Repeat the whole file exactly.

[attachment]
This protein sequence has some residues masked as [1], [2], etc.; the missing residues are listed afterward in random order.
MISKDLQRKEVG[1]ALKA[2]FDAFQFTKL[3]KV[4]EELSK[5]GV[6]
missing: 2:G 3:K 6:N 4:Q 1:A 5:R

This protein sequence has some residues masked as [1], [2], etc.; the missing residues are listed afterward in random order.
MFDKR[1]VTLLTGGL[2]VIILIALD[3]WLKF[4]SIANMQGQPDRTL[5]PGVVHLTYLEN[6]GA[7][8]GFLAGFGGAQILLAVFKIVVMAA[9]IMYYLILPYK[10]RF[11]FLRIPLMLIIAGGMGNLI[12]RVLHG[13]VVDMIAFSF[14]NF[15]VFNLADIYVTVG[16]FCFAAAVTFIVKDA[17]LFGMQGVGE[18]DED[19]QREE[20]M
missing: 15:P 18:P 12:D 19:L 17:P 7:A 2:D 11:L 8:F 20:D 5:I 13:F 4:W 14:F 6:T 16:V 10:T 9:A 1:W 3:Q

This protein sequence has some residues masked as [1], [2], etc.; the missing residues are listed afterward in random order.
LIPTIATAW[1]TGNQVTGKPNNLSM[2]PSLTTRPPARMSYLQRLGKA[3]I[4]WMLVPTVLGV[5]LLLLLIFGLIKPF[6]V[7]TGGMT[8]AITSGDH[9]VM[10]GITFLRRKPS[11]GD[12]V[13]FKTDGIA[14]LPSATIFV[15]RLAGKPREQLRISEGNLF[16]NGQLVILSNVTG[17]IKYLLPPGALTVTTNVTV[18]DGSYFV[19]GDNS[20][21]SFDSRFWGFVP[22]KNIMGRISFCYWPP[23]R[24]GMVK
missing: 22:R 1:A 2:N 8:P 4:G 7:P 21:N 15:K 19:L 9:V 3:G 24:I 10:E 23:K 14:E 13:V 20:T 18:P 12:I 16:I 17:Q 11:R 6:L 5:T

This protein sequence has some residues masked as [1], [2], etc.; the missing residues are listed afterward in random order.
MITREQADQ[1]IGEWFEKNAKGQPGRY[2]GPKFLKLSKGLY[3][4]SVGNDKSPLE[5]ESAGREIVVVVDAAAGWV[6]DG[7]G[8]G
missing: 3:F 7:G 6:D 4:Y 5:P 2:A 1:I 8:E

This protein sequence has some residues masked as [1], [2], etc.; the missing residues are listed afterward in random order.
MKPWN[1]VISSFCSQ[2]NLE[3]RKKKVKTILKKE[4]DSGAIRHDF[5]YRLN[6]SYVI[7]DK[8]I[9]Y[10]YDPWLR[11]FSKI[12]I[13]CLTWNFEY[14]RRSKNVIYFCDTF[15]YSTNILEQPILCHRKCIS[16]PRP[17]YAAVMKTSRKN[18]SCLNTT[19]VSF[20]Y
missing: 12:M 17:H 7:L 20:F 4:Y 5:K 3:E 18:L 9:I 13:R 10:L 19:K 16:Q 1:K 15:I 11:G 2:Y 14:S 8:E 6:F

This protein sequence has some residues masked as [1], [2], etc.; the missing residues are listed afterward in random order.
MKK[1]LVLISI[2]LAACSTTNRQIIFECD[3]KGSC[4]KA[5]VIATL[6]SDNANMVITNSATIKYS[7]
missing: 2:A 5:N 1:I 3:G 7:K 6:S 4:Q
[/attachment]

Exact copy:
This protein sequence has some residues masked as [1], [2], etc.; the missing residues are listed afterward in random order.
MISKDLQRKEVG[1]ALKA[2]FDAFQFTKL[3]KV[4]EELSK[5]GV[6]
missing: 2:G 3:K 6:N 4:Q 1:A 5:R

This protein sequence has some residues masked as [1], [2], etc.; the missing residues are listed afterward in random order.
MFDKR[1]VTLLTGGL[2]VIILIALD[3]WLKF[4]SIANMQGQPDRTL[5]PGVVHLTYLEN[6]GA[7][8]GFLAGFGGAQILLAVFKIVVMAA[9]IMYYLILPYK[10]RF[11]FLRIPLMLIIAGGMGNLI[12]RVLHG[13]VVDMIAFSF[14]NF[15]VFNLADIYVTVG[16]FCFAAAVTFIVKDA[17]LFGMQGVGE[18]DED[19]QREE[20]M
missing: 15:P 18:P 12:D 19:L 17:P 7:A 2:D 11:L 8:F 20:D 5:I 13:F 4:W 14:F 6:T 16:V 10:T 9:A 1:W 3:Q

This protein sequence has some residues masked as [1], [2], etc.; the missing residues are listed afterward in random order.
LIPTIATAW[1]TGNQVTGKPNNLSM[2]PSLTTRPPARMSYLQRLGKA[3]I[4]WMLVPTVLGV[5]LLLLLIFGLIKPF[6]V[7]TGGMT[8]AITSGDH[9]VM[10]GITFLRRKPS[11]GD[12]V[13]FKTDGIA[14]LPSATIFV[15]RLAGKPREQLRISEGNLF[16]NGQLVILSNVTG[17]IKYLLPPGALTVTTNVTV[18]DGSYFV[19]GDNS[20][21]SFDSRFWGFVP[22]KNIMGRISFCYWPP[23]R[24]GMVK
missing: 22:R 1:A 2:N 8:P 4:G 7:P 21:N 15:K 19:L 9:V 3:G 24:I 10:E 23:K 14:E 13:V 20:T 18:P 12:I 16:I 17:Q 11:R 6:L 5:T

This protein sequence has some residues masked as [1], [2], etc.; the missing residues are listed afterward in random order.
MITREQADQ[1]IGEWFEKNAKGQPGRY[2]GPKFLKLSKGLY[3][4]SVGNDKSPLE[5]ESAGREIVVVVDAAAGWV[6]DG[7]G[8]G
missing: 3:F 7:G 6:D 4:Y 5:P 2:A 1:I 8:E

This protein sequence has some residues masked as [1], [2], etc.; the missing residues are listed afterward in random order.
MKPWN[1]VISSFCSQ[2]NLE[3]RKKKVKTILKKE[4]DSGAIRHDF[5]YRLN[6]SYVI[7]DK[8]I[9]Y[10]YDPWLR[11]FSKI[12]I[13]CLTWNFEY[14]RRSKNVIYFCDTF[15]YSTNILEQPILCHRKCIS[16]PRP[17]YAAVMKTSRKN[18]SCLNTT[19]VSF[20]Y
missing: 12:M 17:H 7:L 20:F 4:Y 5:K 3:E 18:L 9:I 13:R 10:L 19:K 16:Q 1:K 15:I 11:G 2:Y 14:S 8:E 6:F

This protein sequence has some residues masked as [1], [2], etc.; the missing residues are listed afterward in random order.
MKK[1]LVLISI[2]LAACSTTNRQIIFECD[3]KGSC[4]KA[5]VIATL[6]SDNANMVITNSATIKYS[7]
missing: 2:A 5:N 1:I 3:G 7:K 6:S 4:Q